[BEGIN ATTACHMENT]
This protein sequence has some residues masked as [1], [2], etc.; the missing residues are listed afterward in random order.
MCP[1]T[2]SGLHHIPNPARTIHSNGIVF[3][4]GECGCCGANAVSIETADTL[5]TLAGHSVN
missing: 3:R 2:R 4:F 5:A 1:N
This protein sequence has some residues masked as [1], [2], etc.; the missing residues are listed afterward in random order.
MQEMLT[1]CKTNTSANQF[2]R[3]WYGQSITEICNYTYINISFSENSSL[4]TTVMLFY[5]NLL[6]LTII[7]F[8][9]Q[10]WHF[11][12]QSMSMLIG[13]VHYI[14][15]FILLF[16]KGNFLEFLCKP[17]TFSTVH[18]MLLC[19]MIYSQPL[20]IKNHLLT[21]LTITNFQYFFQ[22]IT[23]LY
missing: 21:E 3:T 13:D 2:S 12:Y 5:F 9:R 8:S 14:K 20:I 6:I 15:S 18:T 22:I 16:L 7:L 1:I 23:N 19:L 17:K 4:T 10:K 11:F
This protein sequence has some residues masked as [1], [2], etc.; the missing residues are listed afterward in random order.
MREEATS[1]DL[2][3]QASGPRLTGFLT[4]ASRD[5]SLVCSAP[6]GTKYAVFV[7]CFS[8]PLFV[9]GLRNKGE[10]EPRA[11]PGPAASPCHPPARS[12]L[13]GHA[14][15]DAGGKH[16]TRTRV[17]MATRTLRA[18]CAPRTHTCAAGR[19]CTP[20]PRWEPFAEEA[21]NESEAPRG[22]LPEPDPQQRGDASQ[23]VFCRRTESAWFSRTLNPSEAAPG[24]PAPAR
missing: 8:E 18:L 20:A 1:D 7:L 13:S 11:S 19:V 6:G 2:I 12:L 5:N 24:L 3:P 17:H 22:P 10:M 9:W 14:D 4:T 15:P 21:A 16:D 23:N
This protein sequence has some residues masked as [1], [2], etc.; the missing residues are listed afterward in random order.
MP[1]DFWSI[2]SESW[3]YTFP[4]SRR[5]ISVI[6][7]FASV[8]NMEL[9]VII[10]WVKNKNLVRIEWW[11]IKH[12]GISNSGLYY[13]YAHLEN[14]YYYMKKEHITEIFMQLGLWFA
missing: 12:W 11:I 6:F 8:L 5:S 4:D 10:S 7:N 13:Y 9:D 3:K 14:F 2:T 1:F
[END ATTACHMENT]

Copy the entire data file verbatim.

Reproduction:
This protein sequence has some residues masked as [1], [2], etc.; the missing residues are listed afterward in random order.
MCP[1]T[2]SGLHHIPNPARTIHSNGIVF[3][4]GECGCCGANAVSIETADTL[5]TLAGHSVN
missing: 3:R 2:R 4:F 5:A 1:N
This protein sequence has some residues masked as [1], [2], etc.; the missing residues are listed afterward in random order.
MQEMLT[1]CKTNTSANQF[2]R[3]WYGQSITEICNYTYINISFSENSSL[4]TTVMLFY[5]NLL[6]LTII[7]F[8][9]Q[10]WHF[11][12]QSMSMLIG[13]VHYI[14][15]FILLF[16]KGNFLEFLCKP[17]TFSTVH[18]MLLC[19]MIYSQPL[20]IKNHLLT[21]LTITNFQYFFQ[22]IT[23]LY
missing: 21:E 3:T 13:D 2:S 12:Y 5:F 9:R 8:S 14:K 20:I 6:I 15:S 18:T 22:I 16:L 7:L 1:I 23:N 19:L 17:K 4:T 10:K 11:F
This protein sequence has some residues masked as [1], [2], etc.; the missing residues are listed afterward in random order.
MREEATS[1]DL[2][3]QASGPRLTGFLT[4]ASRD[5]SLVCSAP[6]GTKYAVFV[7]CFS[8]PLFV[9]GLRNKGE[10]EPRA[11]PGPAASPCHPPARS[12]L[13]GHA[14][15]DAGGKH[16]TRTRV[17]MATRTLRA[18]CAPRTHTCAAGR[19]CTP[20]PRWEPFAEEA[21]NESEAPRG[22]LPEPDPQQRGDASQ[23]VFCRRTESAWFSRTLNPSEAAPG[24]PAPAR
missing: 8:E 18:L 20:A 1:D 7:L 13:S 11:S 19:V 6:G 2:I 12:L 5:N 24:L 3:P 17:H 22:P 10:M 9:W 14:D 4:T 15:P 21:A 16:D 23:N
This protein sequence has some residues masked as [1], [2], etc.; the missing residues are listed afterward in random order.
MP[1]DFWSI[2]SESW[3]YTFP[4]SRR[5]ISVI[6][7]FASV[8]NMEL[9]VII[10]WVKNKNLVRIEWW[11]IKH[12]GISNSGLYY[13]YAHLEN[14]YYYMKKEHITEIFMQLGLWFA
missing: 12:W 11:I 6:F 8:L 5:S 4:D 10:S 7:N 13:Y 9:D 3:K 14:F 2:T 1:F